Sighs have a way of grabbing our attention. After all, we can’t help but notice when someone near us lets out the long, audible exhalation that is called a sigh.
Did you know that the average person sighs every 5 minutes (or approximately 12 times an hour)? That’s a lot! And it causes us to wonder why we sigh. Let’s see what our friends at Prevention have to say.
Maintaining Proper Lung Function
Your lungs are packed with hundreds of millions of alveoli, which Jack Feldman, Ph.D. - a professor of neurobiology at UCLA and author of a study on sighing - describes as teeny tiny balloons that inflate every time you take in a breath. These alveoli are responsible for providing oxygen to your blood, which is then pumped to the rest of your body by your heart.
Researchers at the University of Leuven in Belgium found that, when breathing in one state for too long, the lungs become stiffer and less efficient in gas exchange. Once in a while, the alveoli collapse and, when this happens, studies show that sighing works to draw more air into your lungs. This helps force all the collapsed alveoli open, making the lungs more efficient again!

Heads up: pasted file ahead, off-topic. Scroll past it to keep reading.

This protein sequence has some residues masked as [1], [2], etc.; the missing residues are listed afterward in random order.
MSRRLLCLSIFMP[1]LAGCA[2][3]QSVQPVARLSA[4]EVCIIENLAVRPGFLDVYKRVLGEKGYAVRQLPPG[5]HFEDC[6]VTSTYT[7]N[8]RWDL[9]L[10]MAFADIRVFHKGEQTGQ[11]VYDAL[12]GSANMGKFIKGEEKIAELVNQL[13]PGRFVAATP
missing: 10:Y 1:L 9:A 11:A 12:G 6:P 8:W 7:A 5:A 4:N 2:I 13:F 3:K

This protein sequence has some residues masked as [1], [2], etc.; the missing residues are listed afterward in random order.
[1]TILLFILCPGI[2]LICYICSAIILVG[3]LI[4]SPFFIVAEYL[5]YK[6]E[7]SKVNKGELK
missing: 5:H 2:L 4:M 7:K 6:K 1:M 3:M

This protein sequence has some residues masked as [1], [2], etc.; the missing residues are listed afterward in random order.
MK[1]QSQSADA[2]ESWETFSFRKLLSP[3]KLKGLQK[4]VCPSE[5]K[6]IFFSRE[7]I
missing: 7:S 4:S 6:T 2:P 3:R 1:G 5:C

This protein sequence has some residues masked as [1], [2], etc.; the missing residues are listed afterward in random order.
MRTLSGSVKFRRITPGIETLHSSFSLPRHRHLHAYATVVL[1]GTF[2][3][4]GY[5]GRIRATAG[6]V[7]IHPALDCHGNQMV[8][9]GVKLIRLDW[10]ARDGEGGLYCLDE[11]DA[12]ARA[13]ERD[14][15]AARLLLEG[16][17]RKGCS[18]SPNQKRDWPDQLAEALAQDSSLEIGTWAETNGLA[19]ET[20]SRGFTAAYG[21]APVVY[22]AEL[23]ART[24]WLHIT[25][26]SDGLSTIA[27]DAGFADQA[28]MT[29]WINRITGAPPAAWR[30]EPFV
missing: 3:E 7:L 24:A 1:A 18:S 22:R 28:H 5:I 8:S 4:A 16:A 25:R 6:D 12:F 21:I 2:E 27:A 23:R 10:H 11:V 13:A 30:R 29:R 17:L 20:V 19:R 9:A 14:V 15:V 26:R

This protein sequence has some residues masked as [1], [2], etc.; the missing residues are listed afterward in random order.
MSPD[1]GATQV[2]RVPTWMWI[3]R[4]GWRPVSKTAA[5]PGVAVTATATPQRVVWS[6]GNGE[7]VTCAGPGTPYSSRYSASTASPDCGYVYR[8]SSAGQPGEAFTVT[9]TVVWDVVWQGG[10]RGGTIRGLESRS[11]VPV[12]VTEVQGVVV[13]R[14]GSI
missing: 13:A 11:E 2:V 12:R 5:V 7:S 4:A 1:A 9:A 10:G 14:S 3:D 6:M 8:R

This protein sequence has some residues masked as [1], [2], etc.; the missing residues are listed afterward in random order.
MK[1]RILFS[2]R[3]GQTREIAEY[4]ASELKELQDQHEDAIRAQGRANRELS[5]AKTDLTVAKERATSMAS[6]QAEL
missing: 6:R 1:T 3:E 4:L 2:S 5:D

When we’re stressed out, our breathing tends to become shallow and uneven. We also tend to sigh more when we’re stressed. Therefore, sighing may be a way our bodies help bring our breathing back to normal and calm us down.
Furthermore, a study published in the Journal of Biological Psychology found that the noise a person makes when they sigh produces a relaxing effect on them.
Sighing is an Emotional Expression
In addition to maintaining proper lung function and relieving stress, sighing has been associated with specific emotions for a very long time.
In our modern society, when a person sighs, observers usually interpret it to mean that the person sighing is sad. Others regard sighing as a sign that someone is giving up after they’ve had enough of a certain situation. Regardless of which emotion a sigh is expressing, it may be a way for you to emotionally “reset.”
Who would have thought that sighing plays such an important role in our daily lives? The next time your mom or dad accuses you of sighing just to get attention, you’ll be able to calmly explain the benefits that sighing provides.
Looking for more Never Stop Asking "Why?" questions? Catch up on all of the past "Why's" on the blog!